Allergies are triggered by an immune response to what your body (mistakenly) perceives to be a “foreign invader,” what we call an allergen. Some of the most common allergens are pollen, pet dander, mold, dust mites, and certain foods. Exposure to an allergen can trigger symptoms that allergy sufferers are all too familiar with: itchy eyes, nose, and throat; sneezing; cough; skin rashes and hives; digestive upset; and more. Strengthening and supporting the body’s immune system is the best way to minimize these allergy symptoms—and it may surprise you to learn that it all starts in the gut.
A healthy gut flora is where it’s at
Maintaining a healthy, balanced microbiome in the gut is the best way to manage allergies. As Dr. Z explains, “What you eat determines what nutrients you absorb, and that’s what creates your own unique microbiome, which affects many aspects of your health—including allergies.”
Dr. Z recommends eating lots of fruits and vegetables, as well as probiotics or “good bacteria,” as an essential way to improve and maintain healthy gut flora. (Flora are the microorganisms that make up your microbiome or digestive tract.)
What are probiotics?
Probiotics are live cultures, such as bacteria and yeasts like Lactobacillus, Bifidobacterium, and Escherichia. A healthy gut naturally contains a balance of these “good bacteria” and the bad bacteria, but there are times when get out of kilter. Upping your intake of probiotics is one of the ways you can help restore equilibrium to the microbiome and the body as a whole.
Probiotics have been shown to help reduce allergy symptoms, as well as symptoms of asthma. Some strains of bacteria, like Bifidobacterium longum, for example, have been shown to regulate T-cells in the body, which can help to produce a stronger immune response to common allergens. Other strains, like Lactobacillus casei Shirota, appear to alter the balance of antibodies, which can be especially beneficial for people whose symptoms are triggered by pollen.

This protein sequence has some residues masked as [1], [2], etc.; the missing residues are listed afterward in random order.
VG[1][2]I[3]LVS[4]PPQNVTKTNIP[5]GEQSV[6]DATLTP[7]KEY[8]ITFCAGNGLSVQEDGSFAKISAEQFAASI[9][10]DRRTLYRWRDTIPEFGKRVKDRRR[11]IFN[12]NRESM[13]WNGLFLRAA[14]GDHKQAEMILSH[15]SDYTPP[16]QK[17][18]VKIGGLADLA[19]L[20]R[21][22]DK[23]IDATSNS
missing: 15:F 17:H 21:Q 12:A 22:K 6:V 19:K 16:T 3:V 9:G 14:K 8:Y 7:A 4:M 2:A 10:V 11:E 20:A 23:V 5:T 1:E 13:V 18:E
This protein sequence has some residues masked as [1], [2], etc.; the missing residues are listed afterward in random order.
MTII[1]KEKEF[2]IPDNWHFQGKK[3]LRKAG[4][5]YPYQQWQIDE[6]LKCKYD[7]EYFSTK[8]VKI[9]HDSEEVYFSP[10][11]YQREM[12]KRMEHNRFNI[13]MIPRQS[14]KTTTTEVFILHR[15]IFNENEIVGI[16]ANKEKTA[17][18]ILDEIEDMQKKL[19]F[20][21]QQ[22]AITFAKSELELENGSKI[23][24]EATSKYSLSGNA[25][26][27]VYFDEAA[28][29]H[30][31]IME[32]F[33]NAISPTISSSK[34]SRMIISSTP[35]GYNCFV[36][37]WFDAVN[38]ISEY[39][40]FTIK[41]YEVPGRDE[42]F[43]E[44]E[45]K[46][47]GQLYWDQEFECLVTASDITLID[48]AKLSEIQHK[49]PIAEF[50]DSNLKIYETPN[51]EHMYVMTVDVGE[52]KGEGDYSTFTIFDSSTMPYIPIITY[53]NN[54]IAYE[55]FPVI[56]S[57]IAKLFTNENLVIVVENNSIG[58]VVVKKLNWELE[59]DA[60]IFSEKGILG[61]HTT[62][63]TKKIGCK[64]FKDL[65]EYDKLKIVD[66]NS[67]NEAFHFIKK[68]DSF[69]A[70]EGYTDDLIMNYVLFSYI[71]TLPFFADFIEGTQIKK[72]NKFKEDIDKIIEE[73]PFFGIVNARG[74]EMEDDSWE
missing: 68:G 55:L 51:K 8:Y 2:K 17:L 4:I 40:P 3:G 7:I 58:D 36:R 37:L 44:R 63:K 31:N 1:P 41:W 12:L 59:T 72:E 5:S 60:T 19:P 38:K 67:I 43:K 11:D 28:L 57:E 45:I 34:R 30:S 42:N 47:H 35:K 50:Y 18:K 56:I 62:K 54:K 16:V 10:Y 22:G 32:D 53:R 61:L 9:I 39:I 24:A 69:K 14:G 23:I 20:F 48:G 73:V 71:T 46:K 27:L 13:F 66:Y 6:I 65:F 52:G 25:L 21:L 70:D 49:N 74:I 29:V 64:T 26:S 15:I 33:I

Good food sources of probiotics
There’s a wide range of probiotic supplements that come in the form of drinks, powders, capsules, and gummies. You can also add more foods to your diet that are rich in probiotics including plain yogurt; naturally fermented foods such as sauerkraut, kimchi, pickles, tempeh, and miso; and soft cheeses with a rind such as brie. Kombucha (fermented tea), kefir (fermented milk), and water kefir are beverages that are also high in probiotics, and apple cider vinegar (with the “mother”) is another excellent source.
Probiotics and prebiotics: what’s the difference?
All living organisms need to be fed, and bacteria are no exception. Prebiotics are essentially food for probiotics. They are types of fiber that feed the beneficial bacteria in your gut. Probiotics and prebiotics work together and eating balanced amounts of both can help ensure optimum gut health. Food sources of prebiotics include legumes, oats, bananas, berries, asparagus, garlic, and onions.
Find out how functional medicine can help
“In functional medicine, when you want to heal a patient, you start with the diet,” explains Dr. Z. Schedule a consultation to learn more about how Dr. Z and our team of functional medicine practitioners can help you improve your gut health, boost your immune system, and get at the root cause of your allergies.